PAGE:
2021, Volume 24, Issue 4
Special Issue on "Teacher Professional Development in STEM Education"
Guest Editor(s): Morris Jong, Yanjie Song, Elliot Soloway and Cathleen Norris
Full Length Articles
Department of Education, National Taipei University of Education, Taiwan // email@example.com
This study employed drawing and co-word analysis techniques to explore students’ preferences for AI-assisted learning environments. A total of 64 teacher education students from a university in Taiwan participated in the study. The participants were asked to describe their perceptions of AI-assisted learning in the form of drawings and text descriptions. In order to analyze the content of the students’ drawings, a coding scheme was developed based on the activity theory framework. Based on the results of the analysis, it was found that students placed more importance on personalized guidance and appropriate learning content provision. In addition, students acknowledged that AI technology can be used flexibly in different fields and situations. Interestingly, more than half of the students agreed that robots play important roles in AI-assisted learning. This indicates that the students expected a social AI learning companion. However, it was found that students’ expectations of an AI learning environment were less connected to the real environment and did not reveal learning activities with higher order thinking. In addition to the need for accurate and fast AI computing, this result indicated that professional instructional guidance is also an expectation that students have of AI education.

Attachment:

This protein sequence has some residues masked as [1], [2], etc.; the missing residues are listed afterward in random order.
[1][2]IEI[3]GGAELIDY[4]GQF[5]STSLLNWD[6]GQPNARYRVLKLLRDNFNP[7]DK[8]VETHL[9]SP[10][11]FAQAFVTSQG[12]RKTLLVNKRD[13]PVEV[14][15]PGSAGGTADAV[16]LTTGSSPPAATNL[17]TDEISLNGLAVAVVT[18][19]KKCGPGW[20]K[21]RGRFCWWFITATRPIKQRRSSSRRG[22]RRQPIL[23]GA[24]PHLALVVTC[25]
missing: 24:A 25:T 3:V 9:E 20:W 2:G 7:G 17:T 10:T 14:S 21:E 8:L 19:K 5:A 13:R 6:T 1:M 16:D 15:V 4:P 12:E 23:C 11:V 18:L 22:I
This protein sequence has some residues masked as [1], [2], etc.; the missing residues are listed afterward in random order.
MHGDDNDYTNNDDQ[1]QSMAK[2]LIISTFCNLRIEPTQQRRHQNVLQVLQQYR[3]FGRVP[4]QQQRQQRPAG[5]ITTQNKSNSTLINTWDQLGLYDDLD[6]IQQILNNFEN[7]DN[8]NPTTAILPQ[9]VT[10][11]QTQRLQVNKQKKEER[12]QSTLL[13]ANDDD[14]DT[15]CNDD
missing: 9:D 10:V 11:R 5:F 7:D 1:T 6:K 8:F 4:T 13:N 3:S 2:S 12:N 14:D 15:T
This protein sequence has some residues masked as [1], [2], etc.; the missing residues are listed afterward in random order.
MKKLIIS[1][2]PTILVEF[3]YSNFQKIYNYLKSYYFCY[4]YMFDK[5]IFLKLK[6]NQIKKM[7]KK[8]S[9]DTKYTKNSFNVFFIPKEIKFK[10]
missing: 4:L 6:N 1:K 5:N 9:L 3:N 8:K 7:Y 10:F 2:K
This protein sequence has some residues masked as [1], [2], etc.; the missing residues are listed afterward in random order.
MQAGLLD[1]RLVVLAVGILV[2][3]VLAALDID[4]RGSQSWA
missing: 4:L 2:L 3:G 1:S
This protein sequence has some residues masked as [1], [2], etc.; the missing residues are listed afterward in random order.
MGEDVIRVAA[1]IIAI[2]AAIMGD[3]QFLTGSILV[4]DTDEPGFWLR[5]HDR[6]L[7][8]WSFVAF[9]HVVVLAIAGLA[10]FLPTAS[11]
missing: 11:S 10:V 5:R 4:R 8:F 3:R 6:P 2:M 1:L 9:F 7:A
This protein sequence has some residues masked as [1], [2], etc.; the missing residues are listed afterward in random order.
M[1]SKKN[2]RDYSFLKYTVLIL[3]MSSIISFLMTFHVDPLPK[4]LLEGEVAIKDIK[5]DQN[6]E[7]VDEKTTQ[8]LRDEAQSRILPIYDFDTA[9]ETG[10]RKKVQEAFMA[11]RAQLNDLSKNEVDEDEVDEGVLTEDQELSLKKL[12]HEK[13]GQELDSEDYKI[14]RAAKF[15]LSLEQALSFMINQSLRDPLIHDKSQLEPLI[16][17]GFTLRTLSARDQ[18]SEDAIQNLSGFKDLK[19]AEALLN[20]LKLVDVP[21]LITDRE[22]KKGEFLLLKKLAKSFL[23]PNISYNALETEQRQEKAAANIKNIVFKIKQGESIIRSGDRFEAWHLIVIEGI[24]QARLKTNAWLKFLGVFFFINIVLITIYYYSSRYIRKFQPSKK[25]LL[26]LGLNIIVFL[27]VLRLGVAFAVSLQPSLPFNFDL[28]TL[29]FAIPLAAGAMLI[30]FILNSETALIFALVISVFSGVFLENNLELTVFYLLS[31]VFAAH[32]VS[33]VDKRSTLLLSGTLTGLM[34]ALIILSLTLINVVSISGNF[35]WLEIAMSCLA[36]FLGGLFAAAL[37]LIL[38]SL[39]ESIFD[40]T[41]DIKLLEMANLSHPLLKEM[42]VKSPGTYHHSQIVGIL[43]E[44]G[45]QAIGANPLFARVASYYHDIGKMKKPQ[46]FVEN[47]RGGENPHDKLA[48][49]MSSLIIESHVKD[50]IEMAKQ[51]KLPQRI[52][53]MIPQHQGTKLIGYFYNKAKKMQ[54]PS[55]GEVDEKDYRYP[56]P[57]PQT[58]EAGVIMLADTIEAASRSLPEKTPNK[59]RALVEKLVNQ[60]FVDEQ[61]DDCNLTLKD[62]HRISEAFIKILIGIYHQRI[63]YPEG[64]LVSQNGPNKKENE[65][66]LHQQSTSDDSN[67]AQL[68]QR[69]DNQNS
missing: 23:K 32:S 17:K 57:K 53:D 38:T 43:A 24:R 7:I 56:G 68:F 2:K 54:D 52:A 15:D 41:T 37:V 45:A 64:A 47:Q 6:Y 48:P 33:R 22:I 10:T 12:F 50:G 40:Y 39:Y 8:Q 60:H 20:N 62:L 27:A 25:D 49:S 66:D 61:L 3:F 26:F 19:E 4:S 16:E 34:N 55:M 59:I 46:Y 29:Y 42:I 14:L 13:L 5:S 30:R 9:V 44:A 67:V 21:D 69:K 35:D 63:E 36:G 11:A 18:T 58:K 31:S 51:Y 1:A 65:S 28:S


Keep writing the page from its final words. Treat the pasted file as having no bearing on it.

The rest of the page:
Preference of learning environment, AI education, Co-word analysis, Drawing analysis, Activity theory framework
Chi-Jen Lin and Husni Mubarok
College of Liberal Arts and Social Sciences, National Taiwan University of Science and Technology, Taiwan // firstname.lastname@example.org
Graduate Institute of Digital Learning and Education, National Taiwan University of Science and Technology, Taiwan // email@example.com
One of the biggest challenges for EFL (English as Foreign Language) students to learn English is the lack of practicing environments. Although language researchers have attempted to conduct flipped classrooms to increase the practicing time in class, EFL students generally have difficulties interacting with peers and teachers in English in class. The advancement of Artificial Intelligence (AI) provides an opportunity to address this problem. With AI technologies, computer systems, in particular in the form of AI chatbots, are able to identify the meanings of users’ statements and make responses accordingly. In the research design, AI-based chatbots were employed in the in-class and out-of-class activities for facilitating the students’ speaking performance and interactions during the learning process in a university flipped English speaking classroom. The experimental results show that the mind map-guided AI chatbot approach (MM-AI) promoted the students’ English speaking performances more than did the conventional AI chatbot approach (C-AI). Moreover, the MM-AI also promoted the students’ learning performance and organized the interaction between the robots and humans more than the C-AI did. The findings could be a valuable reference for language educators and researchers who intend to conduct AI-supported flipped classrooms in language learning.